The Supreme Court granted a last-minute stay of execution last night to a Texas death-row inmate who says he is innocent of the murder of which he was convicted 23 years ago, setting the stage for another high-profile debate at the court over alleged flaws in the U.S. capital punishment system.

In a brief order issued about 10 minutes before officials were to administer a lethal injection to Delma Banks Jr., the justices said that he should be kept alive at least long enough for them to consider his request for a full-scale hearing on claims that his 1980 trial in Bowie County, Tex., was marred by prosecutorial misconduct, ineffective defense counsel and racially discriminatory jury selection.

Banks, an African American, was convicted of killing a white teenager by an all-white jury. If his execution had proceeded last night, he would have been the 300th person put to death in Texas since the state resumed executions in 1982.

It was unclear when the court might meet to consider Banks' petition. Its next scheduled closed-door conference is March 21. However, the stay may be a favorable sign for Banks because it required the votes of at least five justices, and a decision to hear his case could be made with the assent of just four justices.

Consistent with growing public concern over the possibility of wrongful death sentences, the court has shown interest recently in the issues raised by Banks' appeal, though its rulings have not always come out the way death penalty opponents would have liked.

The court ordered a lower court review of another Texas man's death sentence last month, ruling that a case could be made that jury selection at his trial was racially biased; last year, it abolished capital punishment for the mentally retarded. But also last year, the court rebuffed an effort to seek abolition of the death penalty for juveniles and let Virginia proceed with the execution of a murderer who had been represented at trial by the murder victim's former lawyer.

"Delma Banks Jr,. who has maintained his innocence from the beginning, found justice in the courts today, and we are hopeful that this delay will allow a meaningful review of the serious claims in his case," Banks' lawyer, George Kendall of the NAACP Legal Defense and Education Fund, said in a prepared statement. "The court's decision to stay the execution in order to potentially hear the significant claims put before it demonstrates that our tribunals will not turn a blind eye to egregious miscarriages of justice."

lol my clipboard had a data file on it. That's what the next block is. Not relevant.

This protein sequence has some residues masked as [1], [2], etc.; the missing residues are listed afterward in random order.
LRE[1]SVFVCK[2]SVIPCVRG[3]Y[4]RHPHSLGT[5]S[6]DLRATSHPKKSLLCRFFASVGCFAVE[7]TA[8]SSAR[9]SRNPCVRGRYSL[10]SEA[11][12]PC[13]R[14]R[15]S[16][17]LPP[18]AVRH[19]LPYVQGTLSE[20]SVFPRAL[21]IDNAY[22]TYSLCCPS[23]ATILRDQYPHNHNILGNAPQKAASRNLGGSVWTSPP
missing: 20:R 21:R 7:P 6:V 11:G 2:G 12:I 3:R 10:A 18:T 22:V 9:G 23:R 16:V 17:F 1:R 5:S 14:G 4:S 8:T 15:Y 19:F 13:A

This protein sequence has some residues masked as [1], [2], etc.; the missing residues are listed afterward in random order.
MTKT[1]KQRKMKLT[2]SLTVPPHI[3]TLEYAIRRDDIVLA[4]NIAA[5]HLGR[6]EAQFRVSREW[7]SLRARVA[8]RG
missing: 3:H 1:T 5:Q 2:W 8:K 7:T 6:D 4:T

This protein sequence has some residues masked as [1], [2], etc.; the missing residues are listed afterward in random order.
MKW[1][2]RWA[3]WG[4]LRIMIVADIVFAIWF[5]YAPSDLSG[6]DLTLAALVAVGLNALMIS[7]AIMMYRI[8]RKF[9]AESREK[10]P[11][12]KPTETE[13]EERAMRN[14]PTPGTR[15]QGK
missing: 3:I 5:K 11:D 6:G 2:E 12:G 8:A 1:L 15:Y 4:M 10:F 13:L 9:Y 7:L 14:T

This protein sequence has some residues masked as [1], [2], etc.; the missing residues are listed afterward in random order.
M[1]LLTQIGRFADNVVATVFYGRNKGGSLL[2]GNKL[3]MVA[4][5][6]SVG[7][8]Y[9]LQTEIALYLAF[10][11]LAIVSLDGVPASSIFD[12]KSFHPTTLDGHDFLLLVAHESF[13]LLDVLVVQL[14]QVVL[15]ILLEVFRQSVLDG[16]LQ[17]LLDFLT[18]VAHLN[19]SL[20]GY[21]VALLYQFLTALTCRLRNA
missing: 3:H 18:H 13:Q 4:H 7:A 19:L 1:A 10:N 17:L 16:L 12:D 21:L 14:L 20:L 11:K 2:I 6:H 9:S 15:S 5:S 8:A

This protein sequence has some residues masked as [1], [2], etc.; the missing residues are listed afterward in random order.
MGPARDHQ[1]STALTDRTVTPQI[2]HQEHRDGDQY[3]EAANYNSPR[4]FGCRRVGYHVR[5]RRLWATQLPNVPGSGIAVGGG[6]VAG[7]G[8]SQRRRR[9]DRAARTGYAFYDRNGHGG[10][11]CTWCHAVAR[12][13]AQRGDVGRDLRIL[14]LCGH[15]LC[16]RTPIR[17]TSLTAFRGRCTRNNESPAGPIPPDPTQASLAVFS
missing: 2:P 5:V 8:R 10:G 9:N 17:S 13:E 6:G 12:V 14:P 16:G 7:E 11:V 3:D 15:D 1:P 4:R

Bobby Lockhart, district attorney of Bowie County, said, "Factually, [Banks] was guilty, and legally the jury found him guilty. As to the death penalty, that's up to the Supreme Court. I think that the Supreme court will review the case and find that he was guilty, and I think there's no way the stay [of execution] will be extended beyond 30 days."

Banks' case has attracted attention in part because of the supporters who have rallied to his cause, including former FBI director William S. Sessions and two former federal appeals court judges.

In a brief submitted to the Supreme Court in support of Banks' request for a stay, Sessions and his colleagues said that the Banks case is tainted by "uncured constitutional errors" that are "typical of those that have undermined public confidence in the fairness of our capital punishment system."

Banks, then 21, was convicted in 1980 of shooting his co-worker Richard Wayne Whitehead, 16, to death with a .25-caliber handgun.

Banks' lawyers argue that prosecutors wrongfully suppressed evidence that one of their key witnesses, who has since recanted, lied on the stand. Banks' attorneys also argue that his inexperienced defense lawyers offered little evidence to counter prosecutors' claims that Banks deserved the death penalty, even though he had no previous criminal record.

Prosecutors kept African Americans off the jury, they contend, producing the all-white panel that convicted Banks and sentenced him to death in the course of two days of legal proceedings.

No physical evidence linked Banks to the crime. But Banks was the last person seen with Whitehead, and prosecutors said their case against him is strong. Last week, the New Orleans-based U.S. Court of Appeals for the 5th Circuit, reversing a federal district judge's ruling in favor of Banks, permitted his execution to proceed, on the grounds that the alleged flaws in his trial were not substantial enough to have changed the outcome.

The Texas Court of Criminal Appeals this week refused to block Banks' execution, and the Texas Board of Pardons and Paroles would not hear his plea because it was filed too late.

Because of the prolonged appeals process in his case, Banks has been on death row while Texas conducted 299 executions, the most of any state since the Supreme Court permitted states to resume capital punishment in 1976.

Delma Banks Jr., convicted of murder in 1980.In Huntsville, Tex., Banks's daughter, Dakinya Jefferson, left, and ex-wife, Demetra Jefferson Wysinger, celebrate.